Environmental groups have stepped up their attack on the $35 billion James Price Point development, taking the fight to Woodside’s financers and international customers.
The new move follows yesterday’s decision by the federal Government not to include the liquefied natural gas site in a heritage listing of the west Kimberley.
The Australian Financial Review today reported that the contentious decision has driven the Wilderness Society to change its approach to the developments.
Wilderness Society Kimberley spokesperson Glen Klatovsky said protestors had already met with a major bank, and would continue to approach potential buyers and investors.
He said business groups would be wise to heed the lessons of previous successful high-profile campaigns such as the Gunns timber mill dispute in Tasmania.
“I would ask the question of anyone looking to finance this project or to prepurchase gas, if this is going to take six years to build and thousands of construction workers … how are you going to build that when thousands of people in Broome are going to stop you every single second of every single day?”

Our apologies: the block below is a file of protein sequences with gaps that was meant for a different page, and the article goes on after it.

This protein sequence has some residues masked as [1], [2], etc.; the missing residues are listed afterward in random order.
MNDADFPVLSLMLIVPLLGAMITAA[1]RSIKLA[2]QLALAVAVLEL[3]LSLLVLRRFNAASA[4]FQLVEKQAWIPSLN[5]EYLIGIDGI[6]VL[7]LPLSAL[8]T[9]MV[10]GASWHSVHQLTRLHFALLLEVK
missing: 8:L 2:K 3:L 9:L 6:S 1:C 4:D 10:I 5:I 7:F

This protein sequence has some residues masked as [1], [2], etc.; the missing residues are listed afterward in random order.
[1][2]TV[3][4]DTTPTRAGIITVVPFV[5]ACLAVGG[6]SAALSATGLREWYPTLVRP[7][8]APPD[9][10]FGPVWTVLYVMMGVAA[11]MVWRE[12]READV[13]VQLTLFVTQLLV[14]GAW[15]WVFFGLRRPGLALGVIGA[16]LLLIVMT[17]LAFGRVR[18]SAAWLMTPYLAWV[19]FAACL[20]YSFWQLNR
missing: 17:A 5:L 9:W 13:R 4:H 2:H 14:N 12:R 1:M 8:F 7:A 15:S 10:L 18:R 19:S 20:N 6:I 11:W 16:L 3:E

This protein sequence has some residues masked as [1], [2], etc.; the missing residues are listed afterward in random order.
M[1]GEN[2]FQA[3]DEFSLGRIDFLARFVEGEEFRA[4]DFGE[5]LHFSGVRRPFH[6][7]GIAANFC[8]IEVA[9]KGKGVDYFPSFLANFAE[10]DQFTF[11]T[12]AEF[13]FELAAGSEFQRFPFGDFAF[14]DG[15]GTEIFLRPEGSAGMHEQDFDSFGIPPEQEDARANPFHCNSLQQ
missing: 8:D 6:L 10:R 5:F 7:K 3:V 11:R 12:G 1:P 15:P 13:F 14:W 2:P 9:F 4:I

While James Price Point was left out of yesterday’s Kimberley heritage listings, Woodside’s Browse LNG precinct south of the area was included.
Woodside said while it was surprised by the inclusion it accepted the decision and was confident it could work within environmental guidelines.
It said the heritage listing would not affect the James Price Point developments.
“We believe that Woodside’s proposed Browse LNG development can successfully coexist with the heritage values of the Dampier Peninsula,” it said.